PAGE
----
The SF Chroncile also publishes its annual list of the 'TOP BARGAIN BITES' in the City.
Be sure to check out the year's Top SF Bargain Bites
Print their list out and you'll never go hungry in any neighborhood when you travel to this beautiful city!
Hard To Get To Places:
Saigon Sandwiches --Awarded the "Best Bargain In The City"-- 560 Larkin (at Eddy), 3-4 blocks up from Civic Center. Get the $2.25 roasted pork sandwich, made on a fresh crusty roll, filled with shaved carrots, cilantro, peppers, sauce, and mayo. (Ask for "no spicy" if you have a low tolerance for hot food.) There's a long line at times, but it moves fast because their menu of items is small! Sandwiches are heated, wrapped in paper and a thin rubber band. Standing room only. Your friends will ask you, "How did you find this great deal?"
Rosamunde Sausage Grill, 545 Haight (at Fillmore). Get the burger, available only once a week, on Tuesday from 11:30 a.m. "until the meat runs out". Take it next door to the Toronado pub & wash it down with a beer. Includes lettuce, tomato, mustard, ketchup, pickles, grilled onions, and cheese on a puffy bakery bun. Worth it!
Falooda at Bombay Ice Cream and Chaat, 552 Valencia (at 16th Street). Great shake with your choice of several homemade ice creams (e.g. saffron pistachio, cardamom, and mango!), layered with translucent chewy noodles, crunchy basil seeds, and fragrant rose syrup.
Tommy's Joynt, 1101 Geary (at Van Ness). Freshly roasted turkey on a sourdough roll. There are two kinds of mustard on each table, plus sliced pickles in a barrel at the end of the steam tables. Have it with one of the bar's 100 beers from around the world.
Frisco is the U.S. city that has the largest Asian community outside of Japan/China.
Once I read a sign in Florida Keys, on I-95 (where weird billboards start popping up): 'All Nude Clubs! GREAT FOOD!'
Some of you might think: 'Pretty disgusting', right? The two ideas don't exactly go together -- but think about it: what could be more appetizing than a naked person? (I guess it depends on the person, huh?) ROFL
In Japan, sushi is not just a meal - it is an experience that involves selecting the fish that you want (sometimes from a pool right in front of you), watching the chef prepare it for you, and then enjoying it as fresh as you possibly can. And some sushi restaurants have gone even farther by adding an entertainment component - a young woman would lie naked and her body is used as a table. As the chef decorates her body with fresh sushi, you can pick pieces from wherever you like. Bring a big wallet when you try these places though.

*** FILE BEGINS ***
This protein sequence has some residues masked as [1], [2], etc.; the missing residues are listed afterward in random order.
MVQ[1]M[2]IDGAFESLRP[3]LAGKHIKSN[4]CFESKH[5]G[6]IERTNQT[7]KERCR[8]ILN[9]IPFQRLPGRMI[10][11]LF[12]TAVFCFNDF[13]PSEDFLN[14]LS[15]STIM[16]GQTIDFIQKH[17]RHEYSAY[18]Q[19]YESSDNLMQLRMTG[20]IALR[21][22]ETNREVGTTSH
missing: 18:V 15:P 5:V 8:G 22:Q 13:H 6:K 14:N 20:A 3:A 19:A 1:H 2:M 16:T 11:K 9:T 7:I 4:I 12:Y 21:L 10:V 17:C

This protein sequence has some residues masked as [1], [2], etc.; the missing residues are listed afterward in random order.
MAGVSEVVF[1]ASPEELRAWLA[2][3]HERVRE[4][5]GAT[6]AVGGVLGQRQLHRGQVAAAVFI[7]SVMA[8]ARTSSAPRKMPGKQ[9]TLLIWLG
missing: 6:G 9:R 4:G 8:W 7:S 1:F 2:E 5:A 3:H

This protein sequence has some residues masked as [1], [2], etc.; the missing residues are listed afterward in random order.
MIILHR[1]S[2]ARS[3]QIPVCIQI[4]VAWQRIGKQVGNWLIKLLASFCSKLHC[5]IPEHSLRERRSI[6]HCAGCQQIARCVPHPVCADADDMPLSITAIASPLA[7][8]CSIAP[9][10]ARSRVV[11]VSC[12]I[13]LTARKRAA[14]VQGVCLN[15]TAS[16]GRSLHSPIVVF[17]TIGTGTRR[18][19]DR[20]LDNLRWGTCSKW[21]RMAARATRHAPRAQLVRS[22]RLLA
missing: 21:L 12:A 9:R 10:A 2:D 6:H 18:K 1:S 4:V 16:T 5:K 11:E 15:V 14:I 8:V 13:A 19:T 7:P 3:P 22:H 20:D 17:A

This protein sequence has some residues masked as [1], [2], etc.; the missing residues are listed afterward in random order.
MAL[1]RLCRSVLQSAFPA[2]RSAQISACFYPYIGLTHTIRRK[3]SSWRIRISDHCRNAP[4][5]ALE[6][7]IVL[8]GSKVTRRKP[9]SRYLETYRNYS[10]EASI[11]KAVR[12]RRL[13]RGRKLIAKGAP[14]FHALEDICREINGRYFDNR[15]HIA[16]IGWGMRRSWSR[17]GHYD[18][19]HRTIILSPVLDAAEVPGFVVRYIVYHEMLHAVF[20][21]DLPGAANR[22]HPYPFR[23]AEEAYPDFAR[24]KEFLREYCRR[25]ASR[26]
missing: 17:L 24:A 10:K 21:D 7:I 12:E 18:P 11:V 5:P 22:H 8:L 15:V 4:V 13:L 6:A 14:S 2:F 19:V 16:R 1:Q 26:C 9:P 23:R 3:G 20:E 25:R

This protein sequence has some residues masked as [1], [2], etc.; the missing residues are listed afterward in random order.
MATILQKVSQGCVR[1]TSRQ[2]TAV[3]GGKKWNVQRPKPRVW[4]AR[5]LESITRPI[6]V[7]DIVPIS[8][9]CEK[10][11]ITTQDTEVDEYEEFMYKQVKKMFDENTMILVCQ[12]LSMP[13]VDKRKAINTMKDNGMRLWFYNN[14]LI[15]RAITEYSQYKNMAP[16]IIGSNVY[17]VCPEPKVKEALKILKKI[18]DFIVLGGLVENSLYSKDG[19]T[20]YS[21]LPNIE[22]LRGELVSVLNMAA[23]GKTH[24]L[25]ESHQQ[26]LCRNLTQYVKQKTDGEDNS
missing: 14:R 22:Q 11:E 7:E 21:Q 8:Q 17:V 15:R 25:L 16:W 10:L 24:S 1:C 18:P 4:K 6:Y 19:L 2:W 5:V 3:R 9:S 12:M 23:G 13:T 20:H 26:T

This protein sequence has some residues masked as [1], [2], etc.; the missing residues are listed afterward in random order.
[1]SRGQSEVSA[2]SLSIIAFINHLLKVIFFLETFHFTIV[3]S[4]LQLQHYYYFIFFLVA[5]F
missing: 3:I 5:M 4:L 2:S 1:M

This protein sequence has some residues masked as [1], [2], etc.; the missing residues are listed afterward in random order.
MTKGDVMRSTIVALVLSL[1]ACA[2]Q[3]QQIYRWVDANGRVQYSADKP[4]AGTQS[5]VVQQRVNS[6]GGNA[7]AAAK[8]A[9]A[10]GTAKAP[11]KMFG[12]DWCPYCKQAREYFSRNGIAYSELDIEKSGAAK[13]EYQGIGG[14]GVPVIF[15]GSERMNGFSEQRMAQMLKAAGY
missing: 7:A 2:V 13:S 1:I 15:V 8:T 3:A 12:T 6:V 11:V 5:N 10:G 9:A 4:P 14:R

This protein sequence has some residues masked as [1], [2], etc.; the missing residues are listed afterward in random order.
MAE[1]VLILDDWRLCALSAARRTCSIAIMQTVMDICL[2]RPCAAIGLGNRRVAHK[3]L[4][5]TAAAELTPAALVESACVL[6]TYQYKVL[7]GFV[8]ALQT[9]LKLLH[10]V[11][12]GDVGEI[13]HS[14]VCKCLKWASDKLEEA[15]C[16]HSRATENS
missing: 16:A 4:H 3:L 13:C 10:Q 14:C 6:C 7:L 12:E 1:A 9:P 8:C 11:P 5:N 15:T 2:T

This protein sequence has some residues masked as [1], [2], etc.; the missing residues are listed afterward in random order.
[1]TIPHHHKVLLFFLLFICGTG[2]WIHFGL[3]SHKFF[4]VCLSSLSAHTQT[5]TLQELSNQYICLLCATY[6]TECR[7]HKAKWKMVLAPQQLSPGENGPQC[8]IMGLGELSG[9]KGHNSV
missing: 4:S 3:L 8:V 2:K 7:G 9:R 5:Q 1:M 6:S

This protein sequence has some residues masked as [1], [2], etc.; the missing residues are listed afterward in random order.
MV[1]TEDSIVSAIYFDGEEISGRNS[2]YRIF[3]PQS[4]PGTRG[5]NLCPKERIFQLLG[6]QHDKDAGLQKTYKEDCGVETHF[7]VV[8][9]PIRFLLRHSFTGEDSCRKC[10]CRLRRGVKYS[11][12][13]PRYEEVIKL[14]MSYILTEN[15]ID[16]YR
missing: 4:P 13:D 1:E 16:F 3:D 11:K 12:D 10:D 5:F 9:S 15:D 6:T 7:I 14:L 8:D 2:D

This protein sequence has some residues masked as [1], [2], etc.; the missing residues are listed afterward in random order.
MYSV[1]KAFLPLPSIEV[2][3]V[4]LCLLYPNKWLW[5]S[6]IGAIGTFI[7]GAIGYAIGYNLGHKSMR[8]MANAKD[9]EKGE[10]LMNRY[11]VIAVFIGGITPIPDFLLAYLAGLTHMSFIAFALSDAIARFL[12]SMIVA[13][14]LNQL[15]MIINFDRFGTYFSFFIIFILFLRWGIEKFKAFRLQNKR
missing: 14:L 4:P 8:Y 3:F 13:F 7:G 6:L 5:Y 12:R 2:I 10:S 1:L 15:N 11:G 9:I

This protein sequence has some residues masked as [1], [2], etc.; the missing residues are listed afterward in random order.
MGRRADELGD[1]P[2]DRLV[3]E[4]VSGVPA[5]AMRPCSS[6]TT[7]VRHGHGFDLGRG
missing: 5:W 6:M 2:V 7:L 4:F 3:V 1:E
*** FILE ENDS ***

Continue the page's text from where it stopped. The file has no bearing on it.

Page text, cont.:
Ok, so I know this sounds weird for some, but if you like sushi... and are up for 'different' you gotta try one of these restaurants. The one I've been to is 'Nyotaimori' in Frisco. The japanese gal lies very still, naked (well, or almost) on a table while you serve yourselves sushi off of her with chopsticks. And then you might wanna keep the newly discovered way of sushi eating at home, but instead use mouth directly, and maybe eliminate all clothing! and get creative with where 'wasabi' will go, etc ;-) Just a tought ('ve you done it Frank?)
MMMMMMMM, I'm craving some yellow tail tuna or some unagi (eel)!
Favorite Dish: More Info:
To accompany your sushi, they'll probably offer you one of three options:
* Green Tea:
Which is served throughout the meal and removes aftertastes and freshens the mouth for the next serving of sushi.
Sapporo, Kirin, or Asahi.
* Sake (Japanese Rice Wine):
It's made from fermented rice, and it's served warm and is drunk before eating, not during or after. Some would say that the drink is obligatory, while others would say it is redundant because (like the sushi) it is made from rice. Drinking sake during the meal is certainly akin to ordering bread with a sandwich. But it's tradition, so cope. Or!!!! may I suggest you do 'Japanese bombers'!!!! (stick the little porcelain cup w/sake into a bigger glass w/beer, let it sink to bottom, and drink whole thing at once!) just as if tequila shots... ;-)
Every year the SF Chroncile publishes its' list of the 'TOP 100 RESTAURANTS'.
CLICK HERE: TOP 100 RESTAURANTS
Loosen your belts and open your wallet, click above for "the List".
Plus see my other entries in this Restaurant section.